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Hezbollah: Forty Dimensions of Uniqueness [3/3] - The Necessities of Building an Incubation Environment

Hezbollah: Forty Dimensions of Uniqueness [3/3] - The Necessities of Building an Incubation Environment
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By Housam Matar | Al-Akhbar Newspaper

Translated by Al-Ahed News
Hezbollah is a small organization fighting “Israel”, which is a regional entity and project with unlimited international support. Therefore, it needed material and financial assets, cadres, an incubating environment, a logistical structure, a dynamic and charismatic leadership, and a strategic geopolitical depth (national and supranational). How did Hezbollah achieve this? 

In the third and final article of our three-part series detailing the emergence of the party and its forty years of existence, we continue to explore Hezbollah’s many dimensions. The following text focuses on the building of its incubation environment.
31. A leadership capable of transformations: The party leadership believed in this ability to resist due to its understanding of the historical impact of Imam Khomeini's revolution in Iran, whose success cannot be explained solely through material factors.
An in-depth study by the RAND Corporation concluded that popular support for military organizations has several sources, including the effectiveness of the institution. This is determined by, among other things, the presence of a strategic, charismatic, and effective leadership. The general public interprets reality through the eyes of the leadership that it believes in.
Hezbollah would not have built an incubation, cohesive, and committed environment without such leadership. Belonging to the party and its project is fraught with many risks and burdens and requires an enhanced ability to inspire, persuade, influence, and attract others in order to secure an adequate incubation environment capable of advancing its resistance project.
Analyses, especially hostile ones, are unanimous in the fact that Hezbollah's leadership (especially Sayyed Hassan Nasrallah) influences the group’s successes. It is a self-sacrificing, honest, charming, emotional, and wise leadership that lives the concerns of its people.
Thus, the supporters feel that their leader is part of them and integrated with them. This is reflected in a form of recognition or understanding among segments of the environment that embrace the leadership’s decisions, even if the adopted decision or position does not convince everyone.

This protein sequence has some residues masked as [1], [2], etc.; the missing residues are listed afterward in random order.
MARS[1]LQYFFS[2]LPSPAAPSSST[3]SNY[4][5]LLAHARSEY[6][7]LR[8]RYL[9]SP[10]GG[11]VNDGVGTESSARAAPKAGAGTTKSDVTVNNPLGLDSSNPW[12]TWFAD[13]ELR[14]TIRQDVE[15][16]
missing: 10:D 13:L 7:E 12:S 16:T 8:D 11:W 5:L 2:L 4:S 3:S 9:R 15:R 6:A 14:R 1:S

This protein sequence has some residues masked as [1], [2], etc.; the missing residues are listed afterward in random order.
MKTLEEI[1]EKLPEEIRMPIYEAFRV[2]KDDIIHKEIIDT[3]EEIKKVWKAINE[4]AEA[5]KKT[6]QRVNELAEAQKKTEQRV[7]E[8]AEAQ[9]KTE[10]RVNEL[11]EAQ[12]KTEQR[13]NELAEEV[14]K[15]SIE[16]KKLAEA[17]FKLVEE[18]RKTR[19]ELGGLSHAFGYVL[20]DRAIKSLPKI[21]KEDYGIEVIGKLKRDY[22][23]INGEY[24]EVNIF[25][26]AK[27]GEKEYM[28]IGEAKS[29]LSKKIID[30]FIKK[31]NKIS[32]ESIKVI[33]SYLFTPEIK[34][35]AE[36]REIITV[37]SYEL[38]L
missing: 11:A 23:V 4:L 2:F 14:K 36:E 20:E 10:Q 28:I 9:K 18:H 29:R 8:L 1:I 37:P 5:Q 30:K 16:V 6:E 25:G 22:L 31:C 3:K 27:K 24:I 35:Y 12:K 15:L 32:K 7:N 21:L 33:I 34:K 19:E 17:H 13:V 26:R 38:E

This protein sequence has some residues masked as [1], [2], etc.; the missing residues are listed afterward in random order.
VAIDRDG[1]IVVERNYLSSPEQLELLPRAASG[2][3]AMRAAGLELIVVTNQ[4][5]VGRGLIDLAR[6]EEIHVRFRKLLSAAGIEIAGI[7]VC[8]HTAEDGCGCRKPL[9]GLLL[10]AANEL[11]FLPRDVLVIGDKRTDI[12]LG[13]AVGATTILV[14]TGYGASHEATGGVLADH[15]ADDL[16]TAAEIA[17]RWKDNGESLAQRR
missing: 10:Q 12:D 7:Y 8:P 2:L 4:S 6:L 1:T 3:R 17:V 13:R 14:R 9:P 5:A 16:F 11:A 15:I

For all this, Hezbollah’s leadership (which is a collective leadership in which decisions are made by consultation and consensus in general) is a victim of intense and systematic misinformation campaigns locally and regionally. These are designed to undermine the group and prompt people to question its motives and morals.
32- The originality of the idea of resistance: In other words, Hezbollah made the issue of resistance its main project that governs its identity, policies, and behavior. It is not a circumstantial or a tactical issue or an issue subject to bargaining.
Resistance is a second nature to the party; it is a resistance movement that practices politics and not a political movement that practices resistance. This is linked to two essential factors: the party’s identity (it is a jihadist faith movement) and its reading of the region’s crisis in that it is a crisis fueled by the state of subjugation to American hegemony.
On this basis, the party molded its incubation environment, linking the resistance to the religious/Husayni dimension, the history of the sect, and national interests.
Therefore, the party treats its resistance as a natural part of the history of the sect and the nation, by recalling the contributions of others from national, Islamic, leftist and nationalist forces.
The party repeatedly tells its supporters in its various constituencies (Shiite, Lebanese, Muslim, and Arab) of the offers it receives to compromise on the issue of resistance and the pressures it endures for refusing to make concessions.
It insists that it represents the real struggle in the nation and the homeland. This originality of the party's resistance project tightens the bonds between its popular incubators and shapes their perceptions of the resistance. As such, people are more willing to bear burdens and risks.
33- Ethical pillar: Building a symbiotic environment requires the existence of a solid moral ground that enhances social stability, deepens cooperation and peace, and imposes behavioral and political discipline.
The importance of this increases with the availability of all this material force that can push for forms of authoritarianism and impoverishment, especially with the nature of the Lebanese reality.
The party’s discourse and educational process emphasize the ethical aspects of religiosity (good deeds, charity, solidarity, relief, piety, care for the rights of others, family ethics, etc.) based on the rich heritage of hadiths and biographies of the Prophet and his household (PBUH).
The impact of this is evident in the current economic crisis, where it is easy to notice a high level of social solidarity within the party’s environment, both residents and expatriates.
34- Producing party cadres: The party pays great attention to building its cadres, especially the young ones, in order to provide them with the knowledge and skills necessary to carry out tasks that are increasingly complex.